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3 Content Marketing and Digital Strategy Lessons from the Call to Action Conference

3 Content Marketing and Digital Strategy Lessons from the Call to Action Conference

By June Pinyo, MA, Managing Editor, 爆料公社 Creative Media Services

In the age of e-learning, webinars, and podcasts, there still are occasions when an in-person experience is irreplaceable. I had one such experience recently in Vancouver at (CTA Conf), which focuses on (CRO).

CTA Conf had been on my wish list, so I was jazzed when a lucky game of bowling at the afterparty of The Conversion Road Trip (a bite-sized version of the conference in Vancouver) last June earned me a complimentary registration. I knew this group of presenters included the foremost experts in the industry, and the event would be an energetic and thought-provoking learning experience about the ever-changing, fast-paced world of content marketing.

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During my few days on Vancouver’s breathtaking Granville Island, I met designers, copywriters, CEOs, and endless other professionals working in content marketing and digital strategy. As an editor, I can honestly say I’ve never used so many business cards in my life—networking is not an editor’s activity of choice. Nevertheless, puts on a top-notch conference experience and I had the time of my life while trying to soak up all the great morsels of expertise. Here a few of the lessons that I’m still chewing on today.

1. Strategy Can Still Be Delightful

An important part of the job for a CRO professional is to identify the friction that stands between a customer and the purchase (or the action you want them to take) and to remove that friction. Unbounce took a delightful approach to attendee engagement with a simple piece of cardboard.

In our name badges were two tokens that could be exchanged at the Swag Booth for branded freebies, including water bottles, hoodies, and t-shirts. To earn more tokens, I simply had to talk to event staff or complete some non-threatening tasks designed to get me to engage with fellow attendees (eg, take a selfie with a stranger). By removing a barrier for me in talking to strangers and appealing to my desire to get cool stuff for free, Unbounce got me to do what they wanted me to do and I ENJOYED myself while doing it. It didn’t feel “icky” or forced. They showed they understood their audience and aimed to delight us. They achieved engagement and encouraged us to connect with each other. As an added bonus, now my entire family is a walking billboard for the company! How many wins is that?image2small

Unbounce could have easily stuffed shirts in bags to be provided at registration or left water bottles on a table for attendees to grab on their own, but they used it as an opportunity to enhance the attendee experience. As we look at our day-to-day work, what are some simple wins that can be turned into cascading wins? Oftentimes, it feels like associations don’t have the room in their budgets for big giveaways, but how can we make every detail mutually beneficial, even if it doesn’t involve sponsorship dollars? CTA Conf presenters often spoke about delighting the customer. As association professionals, we spend a lot of time spinning our wheels trying to figure out how to engage our members, in particular, at our annual meetings. How can we take something mundane (like registration, perhaps) or even painful (like dues renewal, maybe) and make it delightful?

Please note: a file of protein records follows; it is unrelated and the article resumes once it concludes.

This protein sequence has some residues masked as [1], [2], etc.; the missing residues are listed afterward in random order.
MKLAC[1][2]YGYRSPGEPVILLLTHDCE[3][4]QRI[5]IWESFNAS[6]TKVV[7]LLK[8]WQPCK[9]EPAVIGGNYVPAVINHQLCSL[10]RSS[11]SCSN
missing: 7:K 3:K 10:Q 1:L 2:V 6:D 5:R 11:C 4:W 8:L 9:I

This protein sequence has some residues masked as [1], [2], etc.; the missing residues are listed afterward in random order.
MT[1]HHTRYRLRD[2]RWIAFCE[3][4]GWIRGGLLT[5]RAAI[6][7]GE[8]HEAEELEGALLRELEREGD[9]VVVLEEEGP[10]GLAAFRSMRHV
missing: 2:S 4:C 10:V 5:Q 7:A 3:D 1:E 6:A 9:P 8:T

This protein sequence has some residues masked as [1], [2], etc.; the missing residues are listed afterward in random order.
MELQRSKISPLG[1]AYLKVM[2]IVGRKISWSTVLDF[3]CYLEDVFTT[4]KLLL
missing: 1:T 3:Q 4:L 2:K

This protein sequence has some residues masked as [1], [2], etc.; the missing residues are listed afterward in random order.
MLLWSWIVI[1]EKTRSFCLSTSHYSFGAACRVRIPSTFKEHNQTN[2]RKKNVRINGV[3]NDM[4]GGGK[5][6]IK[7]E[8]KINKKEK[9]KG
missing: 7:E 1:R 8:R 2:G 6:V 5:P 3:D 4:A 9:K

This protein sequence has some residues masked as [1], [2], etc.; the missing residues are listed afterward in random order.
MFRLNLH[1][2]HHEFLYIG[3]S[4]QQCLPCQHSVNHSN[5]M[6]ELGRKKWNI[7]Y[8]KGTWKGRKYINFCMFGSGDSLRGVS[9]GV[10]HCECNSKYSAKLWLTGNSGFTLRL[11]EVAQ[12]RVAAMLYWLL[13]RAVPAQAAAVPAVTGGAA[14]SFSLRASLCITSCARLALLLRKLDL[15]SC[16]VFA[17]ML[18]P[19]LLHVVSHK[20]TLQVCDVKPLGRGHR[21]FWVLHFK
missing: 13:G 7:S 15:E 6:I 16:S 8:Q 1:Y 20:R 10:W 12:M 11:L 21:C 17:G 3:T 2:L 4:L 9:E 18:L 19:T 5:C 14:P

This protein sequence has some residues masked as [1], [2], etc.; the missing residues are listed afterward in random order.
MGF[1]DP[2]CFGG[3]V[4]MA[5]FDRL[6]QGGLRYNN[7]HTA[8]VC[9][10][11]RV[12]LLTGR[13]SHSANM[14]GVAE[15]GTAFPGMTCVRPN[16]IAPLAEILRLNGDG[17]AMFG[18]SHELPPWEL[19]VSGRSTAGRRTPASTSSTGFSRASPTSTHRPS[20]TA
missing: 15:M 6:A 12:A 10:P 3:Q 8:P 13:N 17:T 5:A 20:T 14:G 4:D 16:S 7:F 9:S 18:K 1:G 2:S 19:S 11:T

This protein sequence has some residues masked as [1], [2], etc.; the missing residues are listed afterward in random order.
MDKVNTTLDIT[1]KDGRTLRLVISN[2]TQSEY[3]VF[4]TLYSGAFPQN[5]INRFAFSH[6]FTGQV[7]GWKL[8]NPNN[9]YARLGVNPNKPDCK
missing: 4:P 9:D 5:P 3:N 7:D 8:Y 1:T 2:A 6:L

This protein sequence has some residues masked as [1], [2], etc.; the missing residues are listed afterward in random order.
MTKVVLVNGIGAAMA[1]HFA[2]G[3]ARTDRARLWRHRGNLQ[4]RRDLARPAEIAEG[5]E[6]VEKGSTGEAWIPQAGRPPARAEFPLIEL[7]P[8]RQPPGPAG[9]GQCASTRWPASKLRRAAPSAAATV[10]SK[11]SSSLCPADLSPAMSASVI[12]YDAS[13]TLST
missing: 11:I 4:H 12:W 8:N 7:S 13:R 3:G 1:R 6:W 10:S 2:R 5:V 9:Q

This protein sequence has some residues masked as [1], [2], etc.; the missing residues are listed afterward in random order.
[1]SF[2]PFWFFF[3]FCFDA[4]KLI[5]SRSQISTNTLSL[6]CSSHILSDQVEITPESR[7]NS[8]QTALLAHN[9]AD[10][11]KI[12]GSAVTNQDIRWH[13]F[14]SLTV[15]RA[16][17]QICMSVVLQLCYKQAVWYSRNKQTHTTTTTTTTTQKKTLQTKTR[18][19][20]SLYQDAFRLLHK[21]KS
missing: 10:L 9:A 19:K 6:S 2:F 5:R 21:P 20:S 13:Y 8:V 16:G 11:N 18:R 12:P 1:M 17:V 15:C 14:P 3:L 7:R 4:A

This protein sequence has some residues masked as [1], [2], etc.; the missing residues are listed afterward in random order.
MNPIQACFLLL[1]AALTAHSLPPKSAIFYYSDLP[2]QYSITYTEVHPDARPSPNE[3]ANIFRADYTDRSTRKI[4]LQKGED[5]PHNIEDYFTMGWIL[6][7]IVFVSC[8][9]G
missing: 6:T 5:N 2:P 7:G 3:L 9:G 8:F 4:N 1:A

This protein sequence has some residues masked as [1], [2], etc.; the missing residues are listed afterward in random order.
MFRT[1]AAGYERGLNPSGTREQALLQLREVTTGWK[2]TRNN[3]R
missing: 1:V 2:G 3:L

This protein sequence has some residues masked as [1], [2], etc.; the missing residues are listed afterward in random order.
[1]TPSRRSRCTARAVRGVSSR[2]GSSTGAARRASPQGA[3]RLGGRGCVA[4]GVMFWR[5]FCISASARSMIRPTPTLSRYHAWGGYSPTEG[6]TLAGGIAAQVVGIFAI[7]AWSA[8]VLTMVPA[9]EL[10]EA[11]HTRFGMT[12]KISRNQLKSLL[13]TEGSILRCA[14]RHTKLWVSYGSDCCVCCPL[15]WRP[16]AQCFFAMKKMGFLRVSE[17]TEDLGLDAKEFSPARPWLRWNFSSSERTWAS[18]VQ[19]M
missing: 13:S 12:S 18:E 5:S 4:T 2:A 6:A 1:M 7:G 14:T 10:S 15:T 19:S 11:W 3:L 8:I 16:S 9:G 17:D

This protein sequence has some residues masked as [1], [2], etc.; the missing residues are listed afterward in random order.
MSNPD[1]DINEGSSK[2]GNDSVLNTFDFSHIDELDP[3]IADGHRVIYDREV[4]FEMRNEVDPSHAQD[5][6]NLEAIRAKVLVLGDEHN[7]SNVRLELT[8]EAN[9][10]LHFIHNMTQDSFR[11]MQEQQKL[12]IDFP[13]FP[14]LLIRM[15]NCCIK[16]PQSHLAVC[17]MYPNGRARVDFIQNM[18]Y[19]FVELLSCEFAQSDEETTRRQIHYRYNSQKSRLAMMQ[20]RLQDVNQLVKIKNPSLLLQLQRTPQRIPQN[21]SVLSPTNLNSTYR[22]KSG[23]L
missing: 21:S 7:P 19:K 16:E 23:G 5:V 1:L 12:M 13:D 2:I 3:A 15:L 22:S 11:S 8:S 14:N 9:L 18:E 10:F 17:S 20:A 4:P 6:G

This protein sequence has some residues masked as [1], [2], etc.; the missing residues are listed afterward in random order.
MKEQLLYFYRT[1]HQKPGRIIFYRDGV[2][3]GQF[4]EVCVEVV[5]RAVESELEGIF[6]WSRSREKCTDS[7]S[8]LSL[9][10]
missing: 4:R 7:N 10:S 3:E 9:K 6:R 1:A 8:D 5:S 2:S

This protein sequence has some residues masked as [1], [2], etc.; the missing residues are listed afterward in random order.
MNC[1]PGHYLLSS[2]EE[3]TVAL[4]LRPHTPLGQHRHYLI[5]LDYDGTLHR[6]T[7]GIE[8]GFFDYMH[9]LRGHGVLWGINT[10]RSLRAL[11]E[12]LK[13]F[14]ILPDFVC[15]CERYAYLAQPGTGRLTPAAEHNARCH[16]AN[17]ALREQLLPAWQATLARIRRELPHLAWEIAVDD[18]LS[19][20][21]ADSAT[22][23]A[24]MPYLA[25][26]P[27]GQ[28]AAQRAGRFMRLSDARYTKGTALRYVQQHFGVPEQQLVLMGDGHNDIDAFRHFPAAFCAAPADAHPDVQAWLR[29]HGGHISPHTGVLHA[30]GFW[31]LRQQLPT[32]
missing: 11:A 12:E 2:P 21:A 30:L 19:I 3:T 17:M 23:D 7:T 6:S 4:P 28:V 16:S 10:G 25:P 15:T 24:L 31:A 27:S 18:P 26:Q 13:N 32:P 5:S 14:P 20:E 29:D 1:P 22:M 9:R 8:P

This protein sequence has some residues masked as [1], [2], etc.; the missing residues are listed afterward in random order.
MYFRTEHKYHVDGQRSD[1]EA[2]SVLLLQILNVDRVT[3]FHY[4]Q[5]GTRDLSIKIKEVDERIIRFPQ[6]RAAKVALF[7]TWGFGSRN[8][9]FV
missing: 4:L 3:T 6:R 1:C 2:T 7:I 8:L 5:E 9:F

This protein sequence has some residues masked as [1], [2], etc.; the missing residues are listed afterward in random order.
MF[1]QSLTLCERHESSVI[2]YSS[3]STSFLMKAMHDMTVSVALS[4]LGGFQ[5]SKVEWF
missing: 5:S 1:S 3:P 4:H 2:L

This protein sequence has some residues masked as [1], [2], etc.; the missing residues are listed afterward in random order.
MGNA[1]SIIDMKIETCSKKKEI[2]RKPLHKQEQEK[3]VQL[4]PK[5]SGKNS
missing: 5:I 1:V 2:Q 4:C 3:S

2. Test, Test, Test

It’s beneficial to all levels of an organization to encourage a culture of testing—testing everything. We should be testing constantly our assumptions, tactics, and tools. In 爆料公社's Creative Media Services department, we’re very familiar with testing websites. We have processes in place and checklists upon checklists of what and when to test, but having tests does not (always) equal a culture of testing.

Because associations set budgets so far ahead of time, it can often feel like they’re stuck in a never-ending pattern of doing the same things the same way—brochure after brochure, booth after booth, e-mail after e-mail, year after year. Our desires to be inquisitive and creative feel restricted, but it’s every business’s goal to grow, and the same is true for associations. To grow, we need to push ourselves and our associations to challenge the “same old.” When we allow ourselves to have this mentality and encourage our boards and committees to do the same, we inspire growth. Whether our sphere of influence is one person, an entire team, or a fleet of companies, we each should be championing a culture of testing.